US 1602009 A
Abstract available in
Claims available in
Description (OCR text may contain errors)
Oct. 5 1926.
c. F. GERMEYER BLOWER Filed Dec. 13, 1925 GJ l mi 3 Patented Oct. 5, 1926..
UNITED STATES 1,002,009 PATENT OFFICE.
CHARLES F. GERMEYER, HABBISBUBGg PENNSYLVANIA, ASSIGNOR TO S. F. DUN- KLE, CHARLES J'. DUNXLE, PENNSYLVANIA.
AND CHARLES A. CHAMBERS, ALL OF HARRISBURG,
Application med December 1s, 1923. serial No. 680,558.
This invent-ion relates to centrifugal blowers of a Venturi type, and its primary object is to provide a means of consuming low grade coal, such as screenings, culm and even coal dirt in furnaces for household and commercial heating purposes. It requires no campaign of education to induce householders to install blowers to make` available to them, for heating purposes these cheaper forms of coal. During the past few years a number of blowers have come into the market to meet these requirements. Most of these blowersare an adaptation of old timers that in other fields gave more or less satisfaction, and under the Vstress of necessity have been tolerated in this Work; but a clamor for something better and an endeavor on the part of the applicant to overcome the annoyances and unsatisfactory elements in the system has resulted in the improvements herein embodied.
Some of the unsatisfactory features of a blower system providing forced combustion7 in a house heating furnace, are: noisiness, unevenness of temperature, low mechanical efficiency and grate bedding. Some of these obstacles have been overcome through improved instruction in firing, but
only in the case of these improvements have the other undesirable elements been eliminated. A noisy and low eliciency blower certainly constitutes a consideration whether to use low priced coal under forced draft or the high priced under natural draft. This improvement reduces noisiness to a minimum and effects a much higher eiiiciency. That is the kilowatt consumption of the blower driving motor is materially less, as the motor required is materially smaller. This improvement is achieved upon a theory diametrically opposed to that in general practice. The principles upon which it is based are elucidated in the following discussion and illustrations.:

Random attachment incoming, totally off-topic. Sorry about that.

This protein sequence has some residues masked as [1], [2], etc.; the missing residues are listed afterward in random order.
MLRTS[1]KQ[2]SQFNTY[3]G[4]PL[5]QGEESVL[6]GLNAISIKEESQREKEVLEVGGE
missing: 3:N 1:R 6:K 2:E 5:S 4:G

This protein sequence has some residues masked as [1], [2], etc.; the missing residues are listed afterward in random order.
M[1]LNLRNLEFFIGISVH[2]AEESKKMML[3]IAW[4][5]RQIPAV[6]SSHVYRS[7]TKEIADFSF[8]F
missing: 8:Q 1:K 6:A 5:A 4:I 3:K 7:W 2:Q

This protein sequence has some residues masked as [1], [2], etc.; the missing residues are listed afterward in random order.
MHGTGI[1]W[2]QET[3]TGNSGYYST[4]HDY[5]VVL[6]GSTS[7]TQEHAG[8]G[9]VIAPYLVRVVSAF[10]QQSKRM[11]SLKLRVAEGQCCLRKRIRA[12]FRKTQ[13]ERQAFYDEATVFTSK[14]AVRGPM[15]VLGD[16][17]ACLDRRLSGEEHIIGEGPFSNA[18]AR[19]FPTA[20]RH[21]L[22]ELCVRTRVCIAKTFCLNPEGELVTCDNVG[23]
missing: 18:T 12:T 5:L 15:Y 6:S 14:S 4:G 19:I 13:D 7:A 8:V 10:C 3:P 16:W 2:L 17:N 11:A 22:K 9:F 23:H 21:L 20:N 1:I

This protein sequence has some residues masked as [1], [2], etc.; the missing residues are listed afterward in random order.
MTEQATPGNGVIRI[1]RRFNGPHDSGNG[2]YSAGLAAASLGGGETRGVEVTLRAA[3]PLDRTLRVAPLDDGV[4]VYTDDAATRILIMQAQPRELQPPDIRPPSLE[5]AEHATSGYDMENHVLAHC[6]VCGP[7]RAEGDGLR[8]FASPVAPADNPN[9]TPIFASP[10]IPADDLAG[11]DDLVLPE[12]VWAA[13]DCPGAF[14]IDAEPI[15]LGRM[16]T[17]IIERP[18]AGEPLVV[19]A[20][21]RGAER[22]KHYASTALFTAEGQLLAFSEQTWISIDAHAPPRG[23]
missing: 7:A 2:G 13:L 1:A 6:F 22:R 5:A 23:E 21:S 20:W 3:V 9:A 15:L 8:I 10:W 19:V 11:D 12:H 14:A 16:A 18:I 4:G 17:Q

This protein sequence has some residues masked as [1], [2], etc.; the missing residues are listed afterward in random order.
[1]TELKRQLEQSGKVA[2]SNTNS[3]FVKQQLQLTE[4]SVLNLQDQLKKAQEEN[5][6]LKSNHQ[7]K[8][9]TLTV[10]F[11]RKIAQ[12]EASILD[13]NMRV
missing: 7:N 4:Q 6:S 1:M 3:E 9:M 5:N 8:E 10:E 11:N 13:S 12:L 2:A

If atmosphere may be considered a reservoir of fluid, the inlet to the blower corre-v sponds to an orifice allowing this fluid to flow, and the opening in the rotor and the case registering therewith is made to conform with the vepa contracta of theV flow. The rotor blades, the heels of which, are brought closer to the aXis of revolution, thus giving them less Velocity for an equal VVV'normal to the surface of the blades.
angular displacement and requiring also, therefore less driving energy. Since the heels of these blades moves slower the entering air is picked up with less shock and carried through the passages of the rotor with less sacrifice of velocity with which it met the heels of the blades. The velocity of'flow is accelerated by progressively reducing the area of the inlet to conform to the natural stream lines of the vena contracta flow which reach their greatest degree of convergence beyond the blade heels,
.at which point, following their trend, they diverge again and at the delivery points of the blades they are iared out considerably in width beyond that at the heel.
It is the common practice in blower design to have the width of the blades at the periphery narrowery than at the heel or base.`
This construction is defended by saying that theoretically no energy is destroyed, through frictional loss transmitted into heat, provided the passage for the air has uniform cross sectional area from heel to tip. In order, therefore, to secure uniform area for air ntravel the blades (because of their radial divergence) are made narrower at their tip than at the heel theoretically to the extent that the chord of the arc between the blades at their outer edge or tip is greater than at their center. In reference to this feature it has been demonstrated by applicant that this method of reasoning contains a fallacy, for repeated experiments, and their results incorporated in these improvements, have shown that the air flowing through the rotor does not take advantage of the full space existing'between the blades in a circular direction, i. e. in a direction These experiments have shown that air tends to move through the rotor in streams essenti-ally parallel to the blade behind them. This definitely conrms that there 1s no economy in having the blades narrower at the tip than the heel.
All energy imparted t0 air in a centrifugal blower is by reason of the velocity of its rotor and the velocity it imparts to the air it is handling. This velocity is, in practically all cases of blower application, too high for practical use. It is, therefore, the function of the volute casing to slow down, and gradually this velocity, and thereby transform a portion of it from the kinetic energy of moving air to potential energy represented by static pressure of air at rest. The eiiiciency of a blower depends largely on the eiiicieney of this transformation. Thus was suggested the thought that some of this transformation might be started advantageously in the rotor for two reasons, namely: l. Narrow blade tips proved by test a fallacy. 2. If wide tips could be used to secure some of, above named, transformation, they would also, and aside from this, have other advantages. It must be noted, however, that in actual practice it is not possible to dissociate the advantages gained by this change from kinetic to potential energy, in the rotor, from other advantages of wide blade tips. These advantages can be analyzed, however', and pointed out mathematically, within certain limits, and aceeptably to any' reasoning person.